Imagine having a nationally syndicated television show promoting your business model each week for free. That’s what Jon Taylor enjoys every time “American Ninja Warrior” airs on NBC.
“Most people that come in here love the TV show. The reason they’re here is they want to be on the show,” Taylor says.
His gym, Republic Warrior Sports, is an unofficial training ground for fans of the prime-time reality show that features amateur athletes navigating extreme obstacles in the hopes of winning $1 million.
“It’s like the things we used to do on the playground as kids, but on a whole ‘nother level,” he says.
More than a fan, Taylor was one of the first people to train at Warrior Sports LLC in Springfield before competing on season eight of the summer series, which is now casting for the 10th season.
“The kids look up to a lot of us who’ve been on the show – like we’re some kind of celebrity,” he says.
After appearing on “ANW” in 2015, Taylor says he was invited to speak at several area schools. Combined with the wide network of connections he has as a salesman for Atlas Security Service Inc., Taylor says he parlayed his exposure toward the purchase of a Bolivar ninja-training gym in June 2016. He opened the gym in his hometown that November, but later closed Bolivar Warrior Sports, citing building problems.
Taylor continues to juggle his two jobs.
“I like to joke around and say ‘security by day and ninja by night,’” he says.
The Republic gym, at 830 E. State Highway 174, is located just blocks from three schools, and the interior is painted in the school colors of orange and black. Staff members lead afternoon and evening physical fitness classes for children and adults.
Taylor, a Drury University business graduate who holds several personal-training certifications, says the nontraditional sport is attracting children away from mainstays like soccer.
“They’ll find a niche doing this stuff. It’s kind of the same group that maybe does skateboarding and does rock climbing – alternative sports,” he says. “It’s you against the course, kind of like golf.”
Kara Tag, of Fair Grove, has been bringing her daughter, Ashlyn, to Republic Warrior Sports for three months. After years of taking gymnastics lessons for 16 hours a week, she says Ashlyn decided to try something new – and Kara has been saving money ever since.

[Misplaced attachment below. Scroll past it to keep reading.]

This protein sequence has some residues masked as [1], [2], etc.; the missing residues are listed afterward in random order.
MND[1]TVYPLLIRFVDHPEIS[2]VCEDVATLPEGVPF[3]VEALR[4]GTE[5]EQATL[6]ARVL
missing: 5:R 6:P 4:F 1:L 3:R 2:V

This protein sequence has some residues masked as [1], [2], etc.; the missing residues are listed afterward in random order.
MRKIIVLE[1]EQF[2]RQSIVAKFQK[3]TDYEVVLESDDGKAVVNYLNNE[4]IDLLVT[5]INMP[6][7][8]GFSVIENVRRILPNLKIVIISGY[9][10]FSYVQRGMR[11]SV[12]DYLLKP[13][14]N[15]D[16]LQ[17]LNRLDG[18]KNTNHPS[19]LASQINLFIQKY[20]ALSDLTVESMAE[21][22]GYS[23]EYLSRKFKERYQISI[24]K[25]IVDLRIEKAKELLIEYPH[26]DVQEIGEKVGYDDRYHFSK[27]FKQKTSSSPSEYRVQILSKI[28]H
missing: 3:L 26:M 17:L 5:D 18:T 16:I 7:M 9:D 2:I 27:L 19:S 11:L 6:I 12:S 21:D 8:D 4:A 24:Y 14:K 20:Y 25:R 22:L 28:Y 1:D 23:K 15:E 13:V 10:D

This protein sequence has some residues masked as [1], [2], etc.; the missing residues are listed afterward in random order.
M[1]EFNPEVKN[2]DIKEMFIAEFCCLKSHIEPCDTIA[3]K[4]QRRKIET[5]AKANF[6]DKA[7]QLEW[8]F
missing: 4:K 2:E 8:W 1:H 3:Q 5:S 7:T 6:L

“She was on the [gymnastics] team, so it was more than most people pay,” she says. “I think we paid about $160 a month. We pay about $50 here.”
For others, the workouts complement their team sports.
Yes, there’s the “warped wall” made famous on the show – Republic’s is a 14.5-foot curved ramp – and other aptly named obstacles: the “devil steps” climbed by hand while hanging from the underside of the staircase, the “spider jump” off a trampoline to land midair with legs and arms stretching between two walls, and “cannonball alley” with a variety of hanging rock-climbing style holds for users to swing across.
The obstacles can be completed by both youth and adults, though Taylor says the target market is children.
“We have Preschool Warriors, which is 3-to-5-year olds; we have Junior Warriors, which are 6-to-12-year olds; and then we have Ninja 101 class, which is 13 and up,” Taylor says, noting social media analytics show most of the people researching his gym are moms likely seeking children’s activities.
During the first year in business, Taylor says birthday parties – starting at $100 – have become a major factor, with 300 held in 2017.
“Everything for us really builds on the birthday parties,” he says, declining to disclose first-year revenue. “The kids love it and the next thing, they are asking us about classes and memberships.”
The 4,000-square-foot gym now has about 100 members, paying $50 a month, Taylor says, and 75 children enrolled in 12 classes throughout the week.
One full-time and four part-time employees help run the gym while Taylor is working for Atlas. Manager Kim Proctor and fitness trainer Sean Saunders were both chosen to compete on past seasons of “ANW” – from among 70,000 people who apply annually for 600 spots on the show.
“People ask, ‘How do you get good at Ninja Warrior?’ I’m like, ‘Two years of training, and doing it twice a week or three times a week,’” says Saunders, who also is a PGA pro and owns SWS Golf Academy. “You don’t want to hurt yourself. Too many people train too hard, too fast. So they get overuse injuries. So that’s what, as a trainer, I try to prevent. Kim does, too. You don’t want to hit the same muscle group every day.”
Republic Warrior Sports is part of a network of gyms in the Ultimate Ninja Athlete Association that host local and regional tournaments. Springfield’s Warrior Sports, owned by Andy Mariage, covers tournaments for the sport’s other dominant organization, the National Ninja League.
That coordination to offer two tournament circuits locally is a sign of the camaraderie between the two business owners. Taylor says he consulted with Mariage when opening the Republic gym just miles from the south Springfield site where he used to train.
“The last thing I wanted to do was compete with them,” Taylor says, adding the similar gym name is a form of co-branding.
Mariage says he also helped launch the Bolivar gym.
“I’d already gone through the pain of opening a new business startup. So I just kind of tried to steer him away from some of the mistakes that we made and things we’ve learned,” he says, noting the demographics of the clientele surprised him. “When I first started opening it up, I thought we were going to be training the next year’s competitors on the show. As it turns out, we’re very kid oriented.
“We do a lot of birthday parties every weekend. So, you know, it’s the mindset of what you’re going to be doing with the business. We do train adults, and teenagers have aspirations of being on the show, but there’s a lot of kids that love watching the show and want to come do it.”
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